On August 31, 1997, at Pont de l‘Alma in Paris, something in Britain changed utterly. Diana, Princess of Wales, died in a car crash. So did Dodi Fayed, the son of the Egyptian businessman who owned Harrods department store in London. Diana was 36 years old. It was an event shocking in itself and even more shocking for the tremors it sent through the British political system and monarchy.
For some, Princess Diana was gold dust. Stories about her – true or otherwise – sold newspapers and books. Her personal life had become public property, at least as far as tabloid newspapers were concerned. She died as she had lived for many years, hunted – pursued by paparazzi. They knew that one good picture or exclusive story might make them thousands of pounds. These events are worth remembering now because this was not just the death of a princess. It was also the death of a mother, a sister, a human being.
One of those who fear history could repeat itself is Diana’s younger son, Prince Harry. He is both angry and protective of the American woman closest to him now, the mother of his child, his wife, Meghan, Duchess of Sussex. She is now being pursued by some newspapers and paparazzi. The prince has begun what is being described as an unprecedented attack on the tabloid “press pack” which he says has “vilified her almost daily for the past nine months”. Prince Harry writes: “I’ve seen what happens when someone I love is commoditised to the point that they are no longer treated or seen as a real person.”
The couple started legal action through the British law firm Schillings against The Mail on Sunday and its owners Associated Newspapers. He alleges the misuse of private information, infringement of copyright and breach of the 2018 Data Protection Act. The merits of this case can be debated, although some lawyers think he has a reasonable chance of succeeding. But it is the fact that the case is being brought at all which is so astonishing. It sends the strongest possible signal that the prince is trying to push back at the media, as he himself puts it, because of the “human cost to this relentless propaganda”. He has reportedly also begun legal action against the owners of the Sun, the defunct News of the World and the Daily Mirror, in relation to alleged phone-hacking.
It is difficult not to have sympathy with what Prince Harry has written. I confess I do not read tabloid reports about the royal family, but there is a big issue here which journalists worldwide – and the family itself – must face. In the world of 24 hour news and internet trolls, where must we draw the line between legitimate interest and hateful gossip?
The couple have been in South Africa and, given Meghan’s African-American heritage and her bonding with people of all races and backgrounds, she has received hugely positive coverage. But Prince Harry, in the jargon, has “stepped on his own story”, blowing the good public relations off the front pages with his anti-media diatribe. Moreover, there is legitimate royal reporting. The couple have spent £2.4 million refurbishing their home, Frogmore Cottage in Windsor, a “cottage” set in 33 acres of grounds, with the bills picked up by taxpayers. There has also been widespread reporting on the Harry-Meghan interest in climate change, with some alleging a degree of hypocrisy since they travel by air including occasionally by private jet.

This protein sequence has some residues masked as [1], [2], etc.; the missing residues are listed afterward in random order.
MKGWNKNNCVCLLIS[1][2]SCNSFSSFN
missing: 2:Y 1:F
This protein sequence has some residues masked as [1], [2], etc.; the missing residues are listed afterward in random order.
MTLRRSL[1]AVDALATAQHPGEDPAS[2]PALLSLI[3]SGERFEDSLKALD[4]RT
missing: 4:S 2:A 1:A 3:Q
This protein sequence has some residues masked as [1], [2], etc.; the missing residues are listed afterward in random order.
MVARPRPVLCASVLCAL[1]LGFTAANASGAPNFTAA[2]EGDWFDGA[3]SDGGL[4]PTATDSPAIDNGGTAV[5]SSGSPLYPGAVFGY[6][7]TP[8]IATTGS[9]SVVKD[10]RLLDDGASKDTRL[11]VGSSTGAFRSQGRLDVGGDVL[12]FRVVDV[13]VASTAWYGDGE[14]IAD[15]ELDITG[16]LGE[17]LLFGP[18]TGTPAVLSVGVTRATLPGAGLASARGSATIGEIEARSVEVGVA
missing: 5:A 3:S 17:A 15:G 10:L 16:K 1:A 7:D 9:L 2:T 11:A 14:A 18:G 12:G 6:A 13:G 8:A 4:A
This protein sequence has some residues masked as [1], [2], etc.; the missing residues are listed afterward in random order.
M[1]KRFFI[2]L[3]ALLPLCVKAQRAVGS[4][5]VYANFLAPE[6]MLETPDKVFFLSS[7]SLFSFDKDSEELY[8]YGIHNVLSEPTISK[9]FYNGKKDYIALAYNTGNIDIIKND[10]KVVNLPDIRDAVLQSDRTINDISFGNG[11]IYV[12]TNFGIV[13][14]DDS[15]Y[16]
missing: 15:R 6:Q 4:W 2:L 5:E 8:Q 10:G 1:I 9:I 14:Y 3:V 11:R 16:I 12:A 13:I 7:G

Personally I think the British get a reasonable bargain out of most of the key royals for the goodwill they bring. Even the tabloids cannot expect them to visit South Africa by paddling a canoe. But that is beside the point.
Princess Diana’s death was a watershed for the monarchy. According to royal advisers I spoke to at the time and subsequently, it made them open up a bit – eventually. Until 1997, in the words of former British prime minister Benjamin Disraeli but quoted to me by one royal staffer, the royals had followed the rule “never complain and never explain”. Since Diana’s death, they have explained a bit more and complained a bit more too – through their advisers. Nevertheless, Prince Harry’s intervention is extraordinary. Some claim it is unwise. But in the British popularity contest, according to pollsters YouGov (2018), Harry was second only to Queen Elizabeth II, his grandmother, and was most popular among younger millennials.
In his famous work The English Constitution of 1867, published at the height of British power and with Queen Victoria on the throne, Walter Bagehot wrote that the monarch represented the “dignified” part of the unwritten constitution while governments represent the “efficient” part. The role of the monarch was to “excite and preserve the reverence of the population”. Most people would agree that in 2019 the queen has been successful in that role. Bagehot also said that governments were responsible for those parts of the constitution through which the country “works and rules”.
With the uncertainty around Brexit, the government neither “works” nor “rules” efficiently. I suggest newspapers should give the royals a break. Right now we cannot afford another institution to be damaged by carelessness and stupidity – as well as tabloid greed and spite.